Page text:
Recently I wrote about the orcs in the Twickenham crowd who shouted homophobic abuse at referee Nigel Owens.
As it happens they have been identified and given a two-year ban. They’ll also be paying £1,000 to the charity of Nigel’s choosing. The ref also wants to meet them and explain exactly who their behaviour was hurting:
I’d tell them to think twice about saying things, because it’s not me they’re hurting, it’s the young kid sitting in the row in front who’s maybe dealing with their own sexuality. The most difficult thing I ever had to do in my life was accepting I was gay. It’s someone sitting two seats away, going through what I went through, dealing with who they are, who are the people they’re putting in danger.
In my post about the incident I wrote:
What’s important is that the people around them should not let them get away with it through silence. Politely and firmly let them know that they are fools.
‘Politely and firmly’ can come with risks. In Germany on 15 November Tugce Albayrak, a 22-year old student, went to help two teenage women in a fast food restaurant who were being harassed by a group of men.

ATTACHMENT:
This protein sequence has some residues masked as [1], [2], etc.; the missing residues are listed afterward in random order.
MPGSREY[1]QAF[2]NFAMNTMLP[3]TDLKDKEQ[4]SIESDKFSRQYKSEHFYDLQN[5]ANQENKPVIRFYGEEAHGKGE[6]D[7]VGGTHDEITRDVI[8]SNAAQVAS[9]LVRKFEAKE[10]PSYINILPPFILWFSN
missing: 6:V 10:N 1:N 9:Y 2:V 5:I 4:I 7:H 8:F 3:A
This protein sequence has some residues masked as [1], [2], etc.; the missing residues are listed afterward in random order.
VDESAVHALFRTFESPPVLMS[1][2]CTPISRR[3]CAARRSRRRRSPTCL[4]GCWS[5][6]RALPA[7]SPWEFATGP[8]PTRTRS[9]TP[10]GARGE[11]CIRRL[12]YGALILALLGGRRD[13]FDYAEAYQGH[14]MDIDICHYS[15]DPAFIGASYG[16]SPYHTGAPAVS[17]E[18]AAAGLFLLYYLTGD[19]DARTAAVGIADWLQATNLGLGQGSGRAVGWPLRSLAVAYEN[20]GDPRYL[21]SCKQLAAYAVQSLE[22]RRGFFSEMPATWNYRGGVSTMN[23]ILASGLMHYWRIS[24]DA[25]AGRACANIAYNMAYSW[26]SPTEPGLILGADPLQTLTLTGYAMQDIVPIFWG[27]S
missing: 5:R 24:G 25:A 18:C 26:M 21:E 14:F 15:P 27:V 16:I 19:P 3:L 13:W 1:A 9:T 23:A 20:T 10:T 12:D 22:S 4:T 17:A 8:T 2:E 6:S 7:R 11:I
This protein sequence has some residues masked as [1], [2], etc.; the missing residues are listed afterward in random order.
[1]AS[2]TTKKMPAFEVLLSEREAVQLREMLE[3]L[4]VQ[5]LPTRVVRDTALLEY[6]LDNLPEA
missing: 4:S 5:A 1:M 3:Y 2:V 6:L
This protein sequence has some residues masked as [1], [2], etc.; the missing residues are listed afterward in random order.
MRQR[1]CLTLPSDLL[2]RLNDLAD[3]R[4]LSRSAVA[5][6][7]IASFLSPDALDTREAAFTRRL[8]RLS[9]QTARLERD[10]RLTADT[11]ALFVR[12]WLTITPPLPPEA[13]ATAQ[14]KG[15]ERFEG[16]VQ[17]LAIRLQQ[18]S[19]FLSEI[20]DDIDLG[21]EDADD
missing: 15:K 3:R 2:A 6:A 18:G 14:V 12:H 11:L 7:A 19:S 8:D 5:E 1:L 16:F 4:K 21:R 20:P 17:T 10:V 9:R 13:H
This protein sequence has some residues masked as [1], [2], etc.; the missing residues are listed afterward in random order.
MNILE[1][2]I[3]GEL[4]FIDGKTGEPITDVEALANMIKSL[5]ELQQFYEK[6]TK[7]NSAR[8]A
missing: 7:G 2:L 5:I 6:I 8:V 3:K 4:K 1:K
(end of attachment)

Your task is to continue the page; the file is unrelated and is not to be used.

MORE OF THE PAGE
These stories thread together into another one, about another German woman: Angela Merkel, who just happens to be the Chancellor.
The German chancellor was deep in one of the 40 conversations she has had with the Russian president over the past year when he began to rail against the “decadence” of the West.
Nothing exemplified this “decay of values” more than the West’s promotion of gay rights, Mr Putin told her.
It was then, said sources close to Ms Merkel, that she realised Europe and America should abandon all hope of finding a common language with the Kremlin and instead should adopt a policy of Cold War-style containment.
Politely and firmly let them know that they are fools. It comes with risks, yes, but the alternative is to meekly surrender the civic space – a rugby stadium, a restaurant, a continent – to the voices of abuse and degradation.